With rapid-response testing ready to hit Pac-12 campuses at the end of this month, Scott acknowledged Thursday that presidents and chancellors might be willing to reverse course and vote to begin sports before Jan. 1, but there are still hurdles to clear before anyone gets too excited.

For now, the Pac-12′s position remains clear, no sports for the remainder of the calendar year. Scott has been adamant that data and science has driven and will continue to drive decision making, but the league raised eyebrows on Aug. 11 when it lumped basketball into the equation by postponing all sports through the end of the calendar year. Three other FBS conferences — the Big Ten, MAC and Mountain West — have postponed football, but none of them touched basketball.

Multiple sources have told The Salt Lake Tribune that everything is in a holding pattern until Sept. 16 when the NCAA and its VP of men’s basketball, Dan Gavitt, are expected to announce plans for how to proceed with the season.

CBS Sports’ Jon Rothstein was first to report Tuesday afternoon that the NCAA Men’s and Women’s Basketball Oversight Committees have recommended Nov. 25 as a start date. The Pac-12, per sources, has been in favor of the later start, pushing an even later start of Dec. 4, but Nov. 25 has gained the most momentum to this point. The Division I Council is expected to vote on the start date Sept. 16, at which point a lot of basketball matters will begin coming into better focus.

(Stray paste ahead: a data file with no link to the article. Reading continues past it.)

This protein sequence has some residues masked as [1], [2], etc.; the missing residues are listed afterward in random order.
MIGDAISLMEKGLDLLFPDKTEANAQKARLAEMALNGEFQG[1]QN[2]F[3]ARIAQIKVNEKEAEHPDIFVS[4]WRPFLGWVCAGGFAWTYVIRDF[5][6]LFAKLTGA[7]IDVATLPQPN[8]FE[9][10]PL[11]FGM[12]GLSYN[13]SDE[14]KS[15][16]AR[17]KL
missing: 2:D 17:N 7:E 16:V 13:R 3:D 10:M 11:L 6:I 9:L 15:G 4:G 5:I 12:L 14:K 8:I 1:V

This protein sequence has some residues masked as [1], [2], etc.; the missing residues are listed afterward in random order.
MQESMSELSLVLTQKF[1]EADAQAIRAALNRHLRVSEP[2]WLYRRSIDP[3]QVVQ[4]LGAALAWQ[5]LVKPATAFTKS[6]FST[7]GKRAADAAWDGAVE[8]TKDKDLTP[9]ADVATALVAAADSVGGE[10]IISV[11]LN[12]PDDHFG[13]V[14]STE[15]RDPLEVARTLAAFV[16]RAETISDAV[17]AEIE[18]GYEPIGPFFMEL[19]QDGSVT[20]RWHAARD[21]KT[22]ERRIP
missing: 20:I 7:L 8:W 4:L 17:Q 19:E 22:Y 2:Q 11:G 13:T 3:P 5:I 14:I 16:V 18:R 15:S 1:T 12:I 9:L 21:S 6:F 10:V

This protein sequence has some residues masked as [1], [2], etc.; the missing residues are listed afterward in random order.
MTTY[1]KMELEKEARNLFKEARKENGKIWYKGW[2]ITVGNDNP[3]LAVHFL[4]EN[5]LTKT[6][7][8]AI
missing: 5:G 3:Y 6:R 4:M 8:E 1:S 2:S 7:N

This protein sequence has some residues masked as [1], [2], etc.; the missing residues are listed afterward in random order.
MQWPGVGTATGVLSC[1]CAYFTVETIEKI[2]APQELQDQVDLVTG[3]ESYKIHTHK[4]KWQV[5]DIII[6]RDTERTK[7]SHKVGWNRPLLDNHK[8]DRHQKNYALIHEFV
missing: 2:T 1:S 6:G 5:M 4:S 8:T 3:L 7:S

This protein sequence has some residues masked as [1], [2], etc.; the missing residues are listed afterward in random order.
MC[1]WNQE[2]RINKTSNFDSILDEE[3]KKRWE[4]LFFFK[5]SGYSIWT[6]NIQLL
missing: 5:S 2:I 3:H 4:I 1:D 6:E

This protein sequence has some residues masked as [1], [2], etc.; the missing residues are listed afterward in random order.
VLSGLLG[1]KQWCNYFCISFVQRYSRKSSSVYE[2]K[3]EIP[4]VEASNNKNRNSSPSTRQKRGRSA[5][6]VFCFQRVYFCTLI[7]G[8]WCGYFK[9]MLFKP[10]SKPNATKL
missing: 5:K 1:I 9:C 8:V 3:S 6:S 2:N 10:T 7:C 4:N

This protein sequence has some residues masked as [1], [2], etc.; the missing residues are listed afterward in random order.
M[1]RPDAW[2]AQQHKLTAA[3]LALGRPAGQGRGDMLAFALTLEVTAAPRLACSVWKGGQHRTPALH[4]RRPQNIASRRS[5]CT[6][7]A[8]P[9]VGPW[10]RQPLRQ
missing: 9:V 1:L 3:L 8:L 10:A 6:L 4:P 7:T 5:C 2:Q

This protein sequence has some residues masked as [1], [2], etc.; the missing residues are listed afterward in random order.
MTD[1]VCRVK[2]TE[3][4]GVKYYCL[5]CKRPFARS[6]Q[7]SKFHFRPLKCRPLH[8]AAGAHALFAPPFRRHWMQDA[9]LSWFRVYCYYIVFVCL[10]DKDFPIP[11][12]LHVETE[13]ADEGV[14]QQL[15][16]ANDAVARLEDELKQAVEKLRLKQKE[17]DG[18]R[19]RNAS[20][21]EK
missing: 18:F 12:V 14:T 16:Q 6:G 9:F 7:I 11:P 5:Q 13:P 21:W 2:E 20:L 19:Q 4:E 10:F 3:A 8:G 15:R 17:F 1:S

Assuming the Division I Council votes the recommendation forward, the Pac-12′s medical advisory board is expected to take another look at Jan. 1, especially given everyone else would then be working toward a Nov. 25 start.

The Pac-12′s medical advisory board includes Dr. David Petron, team doctor for the University of Utah as well as the Utah Jazz.

“The Pac-12 is going to keep listening to the doctors,” said a conference source, who requested anonymity in order to discuss privileged conversations. “We have to see what the positivity rates are, we’re still trying to learn about post-COVID effects on the body. If the doctors go back, look, and they still don’t like it, they’re not budging on January 1.”

Regardless of what the start date actually ends up being, the complexion of an altered schedule is up for debate. Do nonconference games get played? Do Power Five conferences play extended league-only schedules? If yes to the latter, Pac-12 schools keeping the regular season amongst themselves minimizes virus risk, but what would the setup look like?

What might a Pac-12 pod system entail?

Utah men’s basketball coach Larry Krystkowiak says he would get on board for a bubble, but he also admits to being an optimist.